Diana Gabaldon

Writer

Diana Gabaldon is the author of the award-winning, #1 NYT-bestselling OUTLANDER novels, described by Salon magazine as "the smartest historical sci-fi adventure-romance story ever written by a science Ph.D. with a background in scripting "Scrooge McDuck" comics." The adventure began in 1991 with the classic OUTLANDER ("historical fiction with a Moebius twist"), has continued through six more New York Times-bestselling novels--DRAGONFLY IN AMBER, VOYAGER, DRUMS OF AUTUMN, THE FIERY CROSS, A BREATH OF SNOW AND ASHES, and AN ECHO IN THE BONE, with nineteen million copies in print worldwide The series is published in 24 countries and 21 languages, and includes a nonfiction (well, relatively) companion volume, THE OUTLANDISH COMPANION, which provides details on the settings, background, characters, research, and writing of the novels. Gabaldon (it's pronounced "GAH-bull-dohn"—rhymes with "stone") has also written several books in a sub-series featuring Lord John Grey (a major minor character from the main series): LORD JOHN AND THE PRIVATE MATTER, LORD JOHN AND THE BROTHERHOOD OF THE BLADE, and LORD JOHN AND THE HAND OF DEVILS. Another Lord John book, LORD JOHN AND THE SCOTTISH PRISONER, was published in 2011). Returning to her comic-book roots, she has also written a graphic novel titled THE EXILE (set within the OUTLANDER universe and featuring the main characters from OUTLANDER), but told from the viewpoint of Jamie Fraser and his godfather, Murtagh. The graphic novel is illustrated by Hoang Nguyen, and was published by Ballantine in 2010.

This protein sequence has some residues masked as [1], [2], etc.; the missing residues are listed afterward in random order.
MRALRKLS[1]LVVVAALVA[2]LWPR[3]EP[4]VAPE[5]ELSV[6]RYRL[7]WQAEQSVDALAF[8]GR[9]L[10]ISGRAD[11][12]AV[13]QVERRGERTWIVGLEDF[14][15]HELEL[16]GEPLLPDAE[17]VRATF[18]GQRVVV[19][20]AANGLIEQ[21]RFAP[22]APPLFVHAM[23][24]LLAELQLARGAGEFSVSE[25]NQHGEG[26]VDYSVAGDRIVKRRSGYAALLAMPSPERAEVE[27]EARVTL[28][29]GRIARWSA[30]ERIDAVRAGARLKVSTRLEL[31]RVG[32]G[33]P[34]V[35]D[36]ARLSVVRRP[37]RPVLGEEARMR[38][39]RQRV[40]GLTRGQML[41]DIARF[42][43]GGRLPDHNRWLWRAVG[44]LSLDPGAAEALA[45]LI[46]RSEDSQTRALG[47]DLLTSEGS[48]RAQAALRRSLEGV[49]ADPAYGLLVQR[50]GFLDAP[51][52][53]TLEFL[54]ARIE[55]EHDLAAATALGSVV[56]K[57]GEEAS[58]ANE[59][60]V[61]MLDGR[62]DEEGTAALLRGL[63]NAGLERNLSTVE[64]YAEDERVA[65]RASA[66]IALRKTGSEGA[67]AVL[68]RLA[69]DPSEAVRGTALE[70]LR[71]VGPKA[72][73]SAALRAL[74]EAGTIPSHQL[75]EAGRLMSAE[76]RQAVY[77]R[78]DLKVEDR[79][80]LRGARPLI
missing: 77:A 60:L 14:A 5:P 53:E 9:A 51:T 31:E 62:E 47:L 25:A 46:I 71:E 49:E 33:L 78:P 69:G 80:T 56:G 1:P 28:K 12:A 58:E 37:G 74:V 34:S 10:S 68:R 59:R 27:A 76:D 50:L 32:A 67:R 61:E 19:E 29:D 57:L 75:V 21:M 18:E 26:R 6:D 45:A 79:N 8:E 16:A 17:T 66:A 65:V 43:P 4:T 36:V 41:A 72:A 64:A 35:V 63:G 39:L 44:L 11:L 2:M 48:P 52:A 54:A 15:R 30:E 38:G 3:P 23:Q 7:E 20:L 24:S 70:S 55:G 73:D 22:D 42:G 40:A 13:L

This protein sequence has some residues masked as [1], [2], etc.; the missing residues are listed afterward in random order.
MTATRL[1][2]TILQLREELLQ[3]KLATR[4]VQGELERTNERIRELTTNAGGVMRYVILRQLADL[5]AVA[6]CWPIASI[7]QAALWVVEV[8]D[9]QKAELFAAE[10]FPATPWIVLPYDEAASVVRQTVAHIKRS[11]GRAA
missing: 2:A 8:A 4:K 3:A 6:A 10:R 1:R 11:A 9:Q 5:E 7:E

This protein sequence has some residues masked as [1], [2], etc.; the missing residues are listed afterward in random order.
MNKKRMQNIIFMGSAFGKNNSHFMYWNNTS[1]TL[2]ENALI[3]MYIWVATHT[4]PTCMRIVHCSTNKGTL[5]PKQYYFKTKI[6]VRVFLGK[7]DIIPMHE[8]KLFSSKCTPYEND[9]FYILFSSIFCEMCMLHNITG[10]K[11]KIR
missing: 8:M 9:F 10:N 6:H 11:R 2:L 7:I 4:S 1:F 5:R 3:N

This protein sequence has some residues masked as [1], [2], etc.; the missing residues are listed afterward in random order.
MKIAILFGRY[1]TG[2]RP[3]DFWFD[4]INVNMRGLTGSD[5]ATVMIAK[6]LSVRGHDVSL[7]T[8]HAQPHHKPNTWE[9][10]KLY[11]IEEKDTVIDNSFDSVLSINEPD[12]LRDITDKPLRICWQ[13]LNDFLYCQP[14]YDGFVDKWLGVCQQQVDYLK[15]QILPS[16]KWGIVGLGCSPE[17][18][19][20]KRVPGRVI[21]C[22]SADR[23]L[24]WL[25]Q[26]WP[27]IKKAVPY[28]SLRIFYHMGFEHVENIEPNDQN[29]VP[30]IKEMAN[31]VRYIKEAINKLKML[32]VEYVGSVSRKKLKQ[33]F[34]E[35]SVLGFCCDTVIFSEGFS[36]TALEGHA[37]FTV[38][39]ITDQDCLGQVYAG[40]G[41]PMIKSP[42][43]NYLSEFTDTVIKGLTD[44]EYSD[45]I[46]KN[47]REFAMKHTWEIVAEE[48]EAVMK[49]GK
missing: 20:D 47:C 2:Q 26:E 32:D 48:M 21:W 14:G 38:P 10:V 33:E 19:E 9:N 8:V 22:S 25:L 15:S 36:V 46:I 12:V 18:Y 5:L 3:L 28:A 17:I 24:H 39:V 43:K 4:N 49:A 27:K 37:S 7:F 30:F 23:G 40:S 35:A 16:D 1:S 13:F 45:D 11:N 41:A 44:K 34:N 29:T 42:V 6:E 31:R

Diana Gabaldon

SiWC Workshops

Saturday 3:30pm

In our annual bestseller panel, moderator Donald Maass leads our panel through an exploration of life in the big leagues. Our guess is they're not above writing in their pajamas if they feel like it. But wonder how life has changed since the publisher started putting "bestseller" on the covers of their books or what added challenges come writing the next book after a big success? Come find out!

Friday 1:30pm

You know you don't want to start with the backstory, but does that mean not using it at all?  Diana Gabaldon shows you how to use the backstory as a thread with which to weave, knit, texturize and embroider a dazzling tale.